5 Steps to Improve Your ACT® Score by 3 Points in a Month

5 Steps to Improve Your ACT® Score by 3 Points in a Month

Knowing that it’s a requirement for most college applications, you’ve signed up to take the ACT. In the weeks before test day, you’ve reviewed practice questions and focused on your high school coursework that corresponds to what will be on the exam. Finally, it’s time to put your knowledge to the test. You give it your all…only to score a few points lower than you expected. 

It’s a common scenario, and many students take the ACT again to try to boost their scores. Other students realize from taking practice tests that they have subject areas in which they need to improve. Here’s how you can raise your score by up to 3 points in as little as a month.

1. Set a Realistic Goal

A score report from a previous test or the results of a practice exam will give you a baseline score. Use that number to set a new target score that is reasonably attainable. Consider not only your composite score, but the individual scores for each section. For instance, if you scored a 24 in math, it’s unlikely that you will be able to raise your score in that subject to a 36 in one month. Increasing it by 2-3 points, however, is within your reach. 

Also, look at admission guidelines and score ranges for the schools you want to attend. If the colleges you’re interested in do not require an ACT essay score, you don’t have to worry about taking that portion of the test. Although most colleges won’t give you a specific number when you ask what score you need to get in, they do publish average scores for incoming freshmen. This gives you an idea of what score to shoot for.

2. Gather Resources

Locate study resources, such as practice tests. Since the ACT covers what you’ve been learning in high school, course materials that correspond to what’s on the test are an excellent resource. Ask your teachers or guidance counselor for additional help or suggestions on how to prepare. You can also find test-prep resources online such as the following free practice questions and test.

3. Establish a Study Schedule

Commit a certain number of hours per week to studying and taking ACT practice tests. Be realistic; don’t try to take on more than you can fit into your schedule. Reward yourself occasionally for sticking to your routine.

Let your family and friends know what you’re doing, so they can support you and not create additional distractions. For instance, if your parents know you’re devoting an hour a day to practice tests, they can keep younger siblings or pets out of your way while you work.

4. Focus on What You Can Accomplish Quickly

When you have only a short time to work on a goal, concentrate on “high-yield concepts”; that is, focus on areas where you can make the greatest strides quickly. When developing a strategy for studying the English and reading sections, keep in mind that it takes longer to boost your overall reading ability than it does to master grammar rules, so you may want to allocate more time for reading.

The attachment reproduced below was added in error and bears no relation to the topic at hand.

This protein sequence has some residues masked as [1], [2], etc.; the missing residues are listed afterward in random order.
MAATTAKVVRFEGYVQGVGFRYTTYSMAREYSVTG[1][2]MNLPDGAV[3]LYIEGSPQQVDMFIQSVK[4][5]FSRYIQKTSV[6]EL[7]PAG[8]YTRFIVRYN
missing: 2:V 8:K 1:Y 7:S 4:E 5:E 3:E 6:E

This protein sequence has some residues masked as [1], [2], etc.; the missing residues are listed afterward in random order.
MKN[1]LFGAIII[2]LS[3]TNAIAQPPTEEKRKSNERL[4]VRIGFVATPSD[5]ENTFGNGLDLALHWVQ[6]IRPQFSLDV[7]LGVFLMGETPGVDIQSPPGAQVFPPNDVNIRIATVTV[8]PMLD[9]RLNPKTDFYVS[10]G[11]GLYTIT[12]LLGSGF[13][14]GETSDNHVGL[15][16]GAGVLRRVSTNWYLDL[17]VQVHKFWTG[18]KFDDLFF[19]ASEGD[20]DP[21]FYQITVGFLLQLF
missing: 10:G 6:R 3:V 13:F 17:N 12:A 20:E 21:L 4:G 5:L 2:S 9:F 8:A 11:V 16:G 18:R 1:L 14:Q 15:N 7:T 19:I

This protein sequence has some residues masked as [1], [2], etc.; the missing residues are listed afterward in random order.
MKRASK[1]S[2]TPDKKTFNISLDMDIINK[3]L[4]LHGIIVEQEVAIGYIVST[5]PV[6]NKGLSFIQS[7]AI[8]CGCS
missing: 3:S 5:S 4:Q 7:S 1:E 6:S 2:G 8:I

Concentrate on what you’re good at rather than trying to be perfect at everything (certain concepts may be easier for you to apply than others, so get those down first). Don’t neglect the subjects you’re weakest in, but don’t bite off more than you can chew when it comes to mastering specific skills.

To establish which skills to work on, review your scores from a practice test to figure out which questions you missed. Simply taking tests over and over without reviewing them will not help you identify which subjects or skill sets to zero in on.  

5. Tie It All Together

Keep focusing on the areas you need to improve on and take practice tests under conditions that simulate the actual testing experience. Work on each section according to the actual time limits. Don’t try to look up answers to questions you don’t know as you work your way through each section. Instead, make an educated guess, just as you would if taking the exam at school or at a testing center.

As you get ready to give the ACT another try, relax. Having taken the exam once puts you at an advantage because you are already familiar with its format and subject matter. You will be more comfortable working within the time constraints on each section. Knowing the mechanics of the ACT will make it easier to do your best the next time around.

Whether you’re re-taking the ACT to raise your score or taking the test for the first time, UWorld provides in-depth test-prep tools to help you achieve your target score. Check our site to learn more.

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